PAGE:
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Samsung’s Oculus-powered Gear VR is the Best Money Can Buy

November 20, 2015, 2:00 PM UTC
Samsung Gear VR At Oculus Connect 2 Developers Conference 2015
Samsung Gear VR on display at Oculus Connect 2 Developers Conference 2015 at Loews Hollywood Hotel on September 24, 2015 in Hollywood, California.
Photograph by Charley Gallay--Getty Images for Samsung

The Samsung Gear VR is the world’s first consumer-focused virtual reality system. The headset is a byproduct of a two-year collaboration between Samsung (SSNLF) and virtual reality pioneer Oculus (OCLS). The device works by using a 2015 Samsung smartphone (which includes the Galaxy Note 5, Galaxy S6 Edge+, Galaxy S6 and Galaxy S6 Edge) as the mobile headset’s brain and viewing screen.

If you’ve got a current-generation Samsung Galaxy Note or S6 smartphone, all you need is a $99 headset, sold separately, and you’ve got one of the most effective VR systems on the market today. In this partnership, Samsung handled the hardware, but the software is all Oculus and its roster of third-party developers. When a phone is placed inside the Gear VR headset it takes the user directly into the Oculus app, which is basically a free app store. Beware: When the Gear VR is securely mounted on your head, you’re using an Oculus platform, not Android’s system, to navigate the system, which can take time to get used to.

The Oculus experience

One of the main issues with being an early adopter of any hardware product is that the software might not have had time to keep up with last-minute product changes, and that’s certainly the case here. The Oculus Store has about 100 apps from third-party developers, but it’s unfortunately difficult to find what you’re looking for while using the headset. For example, there’s no search field, which can make finding a particular app difficult.

While downloading apps, you’re often reminded that VR is a nascent technology. Many of the games are demos instead of fully realized products, with many important apps missing altogether. For example, there’s no YouTube app in the Oculus Store, which is unfortunate given that it’s probably the leading platform for user-uploaded VR content.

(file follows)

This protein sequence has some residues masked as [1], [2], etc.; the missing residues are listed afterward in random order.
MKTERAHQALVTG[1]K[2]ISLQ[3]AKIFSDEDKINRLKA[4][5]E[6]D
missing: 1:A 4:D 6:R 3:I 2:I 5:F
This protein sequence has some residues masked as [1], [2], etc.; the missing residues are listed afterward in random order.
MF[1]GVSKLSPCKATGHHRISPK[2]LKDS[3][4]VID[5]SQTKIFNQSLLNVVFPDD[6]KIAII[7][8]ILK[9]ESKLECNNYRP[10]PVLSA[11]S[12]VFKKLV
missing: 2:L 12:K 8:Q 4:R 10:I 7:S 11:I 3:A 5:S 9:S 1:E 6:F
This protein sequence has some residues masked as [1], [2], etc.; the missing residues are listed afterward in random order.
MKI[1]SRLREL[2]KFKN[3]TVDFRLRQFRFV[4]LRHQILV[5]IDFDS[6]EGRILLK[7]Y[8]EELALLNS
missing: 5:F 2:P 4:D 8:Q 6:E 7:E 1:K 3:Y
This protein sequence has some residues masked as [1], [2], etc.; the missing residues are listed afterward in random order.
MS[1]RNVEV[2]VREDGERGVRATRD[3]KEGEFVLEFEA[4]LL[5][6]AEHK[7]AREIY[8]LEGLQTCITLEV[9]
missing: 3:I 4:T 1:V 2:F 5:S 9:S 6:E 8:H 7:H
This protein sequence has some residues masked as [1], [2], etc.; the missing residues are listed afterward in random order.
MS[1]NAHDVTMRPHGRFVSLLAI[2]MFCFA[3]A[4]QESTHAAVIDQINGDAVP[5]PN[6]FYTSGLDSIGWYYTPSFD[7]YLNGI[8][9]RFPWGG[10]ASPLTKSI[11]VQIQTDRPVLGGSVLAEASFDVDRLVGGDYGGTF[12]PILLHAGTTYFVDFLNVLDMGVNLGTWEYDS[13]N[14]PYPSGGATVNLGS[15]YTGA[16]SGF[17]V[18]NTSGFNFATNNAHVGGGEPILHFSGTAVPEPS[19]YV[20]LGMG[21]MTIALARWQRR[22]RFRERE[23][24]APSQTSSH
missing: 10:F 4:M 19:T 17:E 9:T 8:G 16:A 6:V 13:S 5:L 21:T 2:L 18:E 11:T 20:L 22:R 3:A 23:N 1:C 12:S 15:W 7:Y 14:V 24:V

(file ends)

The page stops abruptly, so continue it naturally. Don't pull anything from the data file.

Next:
Since Oculus initially started as a game-focused company, it makes sense people will end up spending the majority of their time on the Gear VR playing video games. Eve Gunjack, available for $9.99 in the Oculus Store, puts you in the cockpit of a gun turret in outer space. You aim a laser cannon, and various other weapons, using your line of vision. It’s not going to keep you occupied for hours, but it’s fast-paced and fun.

There are other options if you don’t like shooters. Land’s End is a $9.99 puzzle exploration game made by Ustwo, the London design studio behind hit mobile game Monument Valley. It’s immersive, and reminiscent in pace and temperament to Myst, an award-winning puzzle game by Brøderbund.

Hopefully, there will be more games coming to the Oculus store soon. The games currently available on the system are more akin to short-term mobile games: you can pick them up and play them at anytime, but they’ll probably only entertaining in short bursts.

Next year Oculus will release its own virtual reality head-mounted display called Rift that will be a gaming machine first and foremost, and deliver the kind of in-depth experiences gamers crave. Users would be best served waiting for the display when it goes on sale in 2016, if gaming is what they intend to use the headset for most of the time.

It’s a top-notch VR system for watching videos